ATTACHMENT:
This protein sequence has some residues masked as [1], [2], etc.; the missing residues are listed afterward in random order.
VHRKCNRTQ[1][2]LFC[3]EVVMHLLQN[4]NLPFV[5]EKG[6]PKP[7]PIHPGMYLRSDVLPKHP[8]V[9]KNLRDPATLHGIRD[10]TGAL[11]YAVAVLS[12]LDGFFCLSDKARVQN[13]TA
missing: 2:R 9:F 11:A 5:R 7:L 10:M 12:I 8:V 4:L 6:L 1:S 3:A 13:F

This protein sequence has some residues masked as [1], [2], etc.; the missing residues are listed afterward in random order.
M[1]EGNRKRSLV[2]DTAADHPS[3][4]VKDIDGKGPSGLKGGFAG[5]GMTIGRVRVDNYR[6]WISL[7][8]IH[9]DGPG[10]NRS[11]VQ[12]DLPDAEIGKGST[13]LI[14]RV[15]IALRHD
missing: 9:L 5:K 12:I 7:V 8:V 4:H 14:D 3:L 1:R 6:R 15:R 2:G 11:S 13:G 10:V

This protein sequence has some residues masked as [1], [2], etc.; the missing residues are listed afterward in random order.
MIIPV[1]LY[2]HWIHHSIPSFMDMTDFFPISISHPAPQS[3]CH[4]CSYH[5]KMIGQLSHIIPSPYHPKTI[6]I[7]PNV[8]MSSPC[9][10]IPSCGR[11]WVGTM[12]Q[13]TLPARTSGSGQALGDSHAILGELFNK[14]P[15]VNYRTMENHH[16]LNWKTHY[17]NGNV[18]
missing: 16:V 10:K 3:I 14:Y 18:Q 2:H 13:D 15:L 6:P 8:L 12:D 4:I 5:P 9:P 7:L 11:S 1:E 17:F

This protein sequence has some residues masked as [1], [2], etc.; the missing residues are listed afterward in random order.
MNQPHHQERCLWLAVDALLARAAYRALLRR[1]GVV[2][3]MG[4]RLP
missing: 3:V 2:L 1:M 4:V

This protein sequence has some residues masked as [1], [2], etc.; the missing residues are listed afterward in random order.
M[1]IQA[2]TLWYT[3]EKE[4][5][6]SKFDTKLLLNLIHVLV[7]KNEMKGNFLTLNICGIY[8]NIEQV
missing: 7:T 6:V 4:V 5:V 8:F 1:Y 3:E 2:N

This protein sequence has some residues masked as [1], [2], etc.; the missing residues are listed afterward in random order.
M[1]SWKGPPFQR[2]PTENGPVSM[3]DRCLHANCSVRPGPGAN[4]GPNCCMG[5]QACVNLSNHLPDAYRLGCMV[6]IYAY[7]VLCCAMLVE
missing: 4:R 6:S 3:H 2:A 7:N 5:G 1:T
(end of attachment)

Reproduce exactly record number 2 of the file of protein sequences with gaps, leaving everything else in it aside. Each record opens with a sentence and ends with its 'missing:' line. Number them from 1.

This protein sequence has some residues masked as [1], [2], etc.; the missing residues are listed afterward in random order.
M[1]EGNRKRSLV[2]DTAADHPS[3][4]VKDIDGKGPSGLKGGFAG[5]GMTIGRVRVDNYR[6]WISL[7][8]IH[9]DGPG[10]NRS[11]VQ[12]DLPDAEIGKGST[13]LI[14]RV[15]IALRHD
missing: 9:L 5:K 12:I 7:V 8:V 4:H 14:D 3:L 1:R 6:R 15:R 2:G 11:S 13:G 10:V